Date of Award


Document Type

Open Access Thesis

Degree Name

Master of Arts (MA)


Linguistics, Applied

First Advisor

Kimberly Urbanski

Second Advisor

Jaran Shin

Third Advisor

Panayota Gounari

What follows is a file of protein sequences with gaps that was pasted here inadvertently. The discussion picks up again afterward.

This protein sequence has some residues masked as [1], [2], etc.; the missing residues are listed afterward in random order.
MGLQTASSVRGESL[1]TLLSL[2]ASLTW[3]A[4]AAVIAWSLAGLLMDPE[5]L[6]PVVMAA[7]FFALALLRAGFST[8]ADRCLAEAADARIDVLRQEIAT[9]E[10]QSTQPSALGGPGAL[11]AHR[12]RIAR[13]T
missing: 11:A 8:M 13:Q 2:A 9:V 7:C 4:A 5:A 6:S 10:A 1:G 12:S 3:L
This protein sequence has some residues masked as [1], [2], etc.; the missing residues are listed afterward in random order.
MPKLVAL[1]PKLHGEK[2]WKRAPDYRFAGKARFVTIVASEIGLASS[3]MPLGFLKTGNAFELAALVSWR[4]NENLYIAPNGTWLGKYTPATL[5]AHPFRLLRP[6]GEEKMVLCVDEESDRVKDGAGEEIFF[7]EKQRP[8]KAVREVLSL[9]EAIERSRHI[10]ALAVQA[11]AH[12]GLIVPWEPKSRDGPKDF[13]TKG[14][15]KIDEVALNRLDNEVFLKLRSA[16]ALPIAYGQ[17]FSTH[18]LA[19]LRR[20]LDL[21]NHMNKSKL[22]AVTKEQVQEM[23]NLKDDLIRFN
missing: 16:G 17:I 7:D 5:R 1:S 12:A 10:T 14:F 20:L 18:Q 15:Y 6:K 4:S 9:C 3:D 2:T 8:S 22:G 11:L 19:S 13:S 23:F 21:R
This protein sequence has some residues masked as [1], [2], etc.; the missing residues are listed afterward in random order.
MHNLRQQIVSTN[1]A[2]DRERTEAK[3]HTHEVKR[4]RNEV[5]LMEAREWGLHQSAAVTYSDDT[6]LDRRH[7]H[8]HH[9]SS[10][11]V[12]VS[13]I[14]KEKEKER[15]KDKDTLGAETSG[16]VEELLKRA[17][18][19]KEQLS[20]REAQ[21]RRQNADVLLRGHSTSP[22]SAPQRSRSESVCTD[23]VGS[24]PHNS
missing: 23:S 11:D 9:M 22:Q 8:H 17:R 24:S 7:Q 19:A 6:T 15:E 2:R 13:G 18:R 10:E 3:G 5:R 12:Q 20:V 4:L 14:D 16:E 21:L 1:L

Since the passage of the Workforce Innovation and Opportunity Act (WIOA) in 2014, there has been renewed questioning about the nature and purpose of adult education programs in the United States, including English for Speakers of Other Languages (ESOL). The heavy workforce development orientation of the new law is a starker manifestation of trends focused on job training which have been sweeping through the field of adult education for the last few decades. In the midst of these shifts, little research has been done to investigate what the educators charged with meeting these policy goals think about these changes, the nature of their work in this context, and how they negotiate any challenges or contradictions the situation presents. This case-study used cultural historical activity theory (CHAT) and a thematic analysis to investigate adult education ESOL teachers' perspectives about this system and their own agency within it. CHAT informed the project during its preliminary phases. The study found that the greater resources and rule-making powers of the federal policymaking activity system exert pressure on the local adult education activity system, transforming teachers’ imagined objects into the economic outcomes prioritized at the federal level. Despite this, the teachers in the study creatively used their own agency to interact with the tools, community, and division of labor within their programs, in an effort to preserve their own goals.